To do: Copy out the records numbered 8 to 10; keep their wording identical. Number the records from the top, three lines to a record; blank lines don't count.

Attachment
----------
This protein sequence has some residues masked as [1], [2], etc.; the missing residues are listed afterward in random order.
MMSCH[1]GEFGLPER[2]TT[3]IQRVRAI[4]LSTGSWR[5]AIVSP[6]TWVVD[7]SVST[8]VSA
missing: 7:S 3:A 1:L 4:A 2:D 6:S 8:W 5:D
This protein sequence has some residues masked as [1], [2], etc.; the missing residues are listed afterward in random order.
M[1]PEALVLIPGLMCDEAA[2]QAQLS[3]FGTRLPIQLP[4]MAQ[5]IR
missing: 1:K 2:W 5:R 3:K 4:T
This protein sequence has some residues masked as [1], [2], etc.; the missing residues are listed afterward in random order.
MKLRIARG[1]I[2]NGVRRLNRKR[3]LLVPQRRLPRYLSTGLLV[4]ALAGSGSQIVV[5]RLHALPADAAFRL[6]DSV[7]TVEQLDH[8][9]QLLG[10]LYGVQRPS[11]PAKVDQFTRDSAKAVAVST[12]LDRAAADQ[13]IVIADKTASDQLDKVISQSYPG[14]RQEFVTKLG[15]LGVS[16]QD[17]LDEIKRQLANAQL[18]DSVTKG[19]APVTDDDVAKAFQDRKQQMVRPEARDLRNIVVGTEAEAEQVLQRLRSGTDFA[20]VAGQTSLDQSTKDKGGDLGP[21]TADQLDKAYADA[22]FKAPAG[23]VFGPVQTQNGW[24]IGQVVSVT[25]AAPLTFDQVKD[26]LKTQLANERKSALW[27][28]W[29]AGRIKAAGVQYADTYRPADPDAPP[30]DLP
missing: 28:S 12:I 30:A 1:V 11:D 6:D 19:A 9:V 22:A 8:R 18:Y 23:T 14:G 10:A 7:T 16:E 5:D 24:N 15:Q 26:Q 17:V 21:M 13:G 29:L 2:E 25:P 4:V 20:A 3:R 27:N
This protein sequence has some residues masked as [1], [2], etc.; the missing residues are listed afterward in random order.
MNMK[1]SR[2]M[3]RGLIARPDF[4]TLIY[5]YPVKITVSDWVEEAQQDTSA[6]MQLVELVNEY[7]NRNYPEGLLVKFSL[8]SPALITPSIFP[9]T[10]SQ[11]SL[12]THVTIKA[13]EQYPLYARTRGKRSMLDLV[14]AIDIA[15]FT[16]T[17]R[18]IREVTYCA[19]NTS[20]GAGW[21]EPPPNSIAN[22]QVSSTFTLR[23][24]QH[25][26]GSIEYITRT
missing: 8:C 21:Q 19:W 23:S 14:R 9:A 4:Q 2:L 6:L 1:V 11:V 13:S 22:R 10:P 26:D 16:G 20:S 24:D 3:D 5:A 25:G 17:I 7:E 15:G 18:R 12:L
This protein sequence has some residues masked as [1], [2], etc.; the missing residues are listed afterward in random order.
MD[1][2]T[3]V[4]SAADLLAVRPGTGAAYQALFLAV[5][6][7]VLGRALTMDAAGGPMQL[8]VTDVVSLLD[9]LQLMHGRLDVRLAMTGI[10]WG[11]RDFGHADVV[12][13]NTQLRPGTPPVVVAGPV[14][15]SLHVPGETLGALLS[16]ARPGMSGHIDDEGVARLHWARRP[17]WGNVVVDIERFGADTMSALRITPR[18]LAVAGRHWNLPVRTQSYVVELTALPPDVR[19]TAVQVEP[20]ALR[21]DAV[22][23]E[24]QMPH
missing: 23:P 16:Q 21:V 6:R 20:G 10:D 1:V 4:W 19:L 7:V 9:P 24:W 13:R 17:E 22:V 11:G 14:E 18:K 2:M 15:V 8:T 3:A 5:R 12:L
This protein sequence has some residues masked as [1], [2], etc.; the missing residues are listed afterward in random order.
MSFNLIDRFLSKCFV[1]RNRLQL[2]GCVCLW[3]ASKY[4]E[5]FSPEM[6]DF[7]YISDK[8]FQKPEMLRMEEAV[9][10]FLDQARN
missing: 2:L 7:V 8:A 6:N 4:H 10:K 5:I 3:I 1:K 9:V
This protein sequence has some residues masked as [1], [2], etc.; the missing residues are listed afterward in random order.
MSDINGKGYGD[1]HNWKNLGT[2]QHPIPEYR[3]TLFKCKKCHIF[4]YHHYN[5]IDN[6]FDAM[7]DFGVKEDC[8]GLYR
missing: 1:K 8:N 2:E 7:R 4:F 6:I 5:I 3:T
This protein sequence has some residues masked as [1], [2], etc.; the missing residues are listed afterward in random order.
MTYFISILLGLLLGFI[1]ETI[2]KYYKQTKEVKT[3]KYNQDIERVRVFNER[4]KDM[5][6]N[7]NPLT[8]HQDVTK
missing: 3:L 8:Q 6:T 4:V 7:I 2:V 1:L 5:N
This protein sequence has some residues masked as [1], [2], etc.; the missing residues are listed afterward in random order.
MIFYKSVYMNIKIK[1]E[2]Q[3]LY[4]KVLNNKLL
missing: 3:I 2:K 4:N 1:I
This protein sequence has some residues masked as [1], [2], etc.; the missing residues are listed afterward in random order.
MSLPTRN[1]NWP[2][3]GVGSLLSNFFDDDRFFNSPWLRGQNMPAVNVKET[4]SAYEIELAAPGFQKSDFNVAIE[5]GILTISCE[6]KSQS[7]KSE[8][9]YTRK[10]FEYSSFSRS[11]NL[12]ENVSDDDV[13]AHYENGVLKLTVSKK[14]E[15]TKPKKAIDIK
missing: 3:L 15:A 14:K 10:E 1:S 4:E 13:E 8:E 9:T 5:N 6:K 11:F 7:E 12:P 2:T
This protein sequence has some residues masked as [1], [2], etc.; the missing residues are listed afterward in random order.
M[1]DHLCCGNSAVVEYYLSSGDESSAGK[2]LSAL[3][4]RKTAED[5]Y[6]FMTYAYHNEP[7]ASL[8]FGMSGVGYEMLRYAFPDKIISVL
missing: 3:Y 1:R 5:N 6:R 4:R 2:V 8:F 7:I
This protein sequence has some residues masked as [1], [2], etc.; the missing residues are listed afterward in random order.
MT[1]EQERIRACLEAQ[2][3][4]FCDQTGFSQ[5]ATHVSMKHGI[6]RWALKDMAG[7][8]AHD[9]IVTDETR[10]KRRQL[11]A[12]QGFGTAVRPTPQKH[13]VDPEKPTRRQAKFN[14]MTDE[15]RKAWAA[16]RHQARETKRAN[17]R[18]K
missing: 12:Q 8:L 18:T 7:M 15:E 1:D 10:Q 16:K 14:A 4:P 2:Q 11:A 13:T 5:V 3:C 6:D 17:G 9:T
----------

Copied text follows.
This protein sequence has some residues masked as [1], [2], etc.; the missing residues are listed afterward in random order.
MTYFISILLGLLLGFI[1]ETI[2]KYYKQTKEVKT[3]KYNQDIERVRVFNER[4]KDM[5][6]N[7]NPLT[8]HQDVTK
missing: 3:L 8:Q 6:T 4:V 7:I 2:V 1:L 5:N
This protein sequence has some residues masked as [1], [2], etc.; the missing residues are listed afterward in random order.
MIFYKSVYMNIKIK[1]E[2]Q[3]LY[4]KVLNNKLL
missing: 3:I 2:K 4:N 1:I
This protein sequence has some residues masked as [1], [2], etc.; the missing residues are listed afterward in random order.
MSLPTRN[1]NWP[2][3]GVGSLLSNFFDDDRFFNSPWLRGQNMPAVNVKET[4]SAYEIELAAPGFQKSDFNVAIE[5]GILTISCE[6]KSQS[7]KSE[8][9]YTRK[10]FEYSSFSRS[11]NL[12]ENVSDDDV[13]AHYENGVLKLTVSKK[14]E[15]TKPKKAIDIK
missing: 3:L 15:A 14:K 10:E 1:S 4:E 13:E 8:E 9:T 5:N 6:K 11:F 7:E 12:P 2:T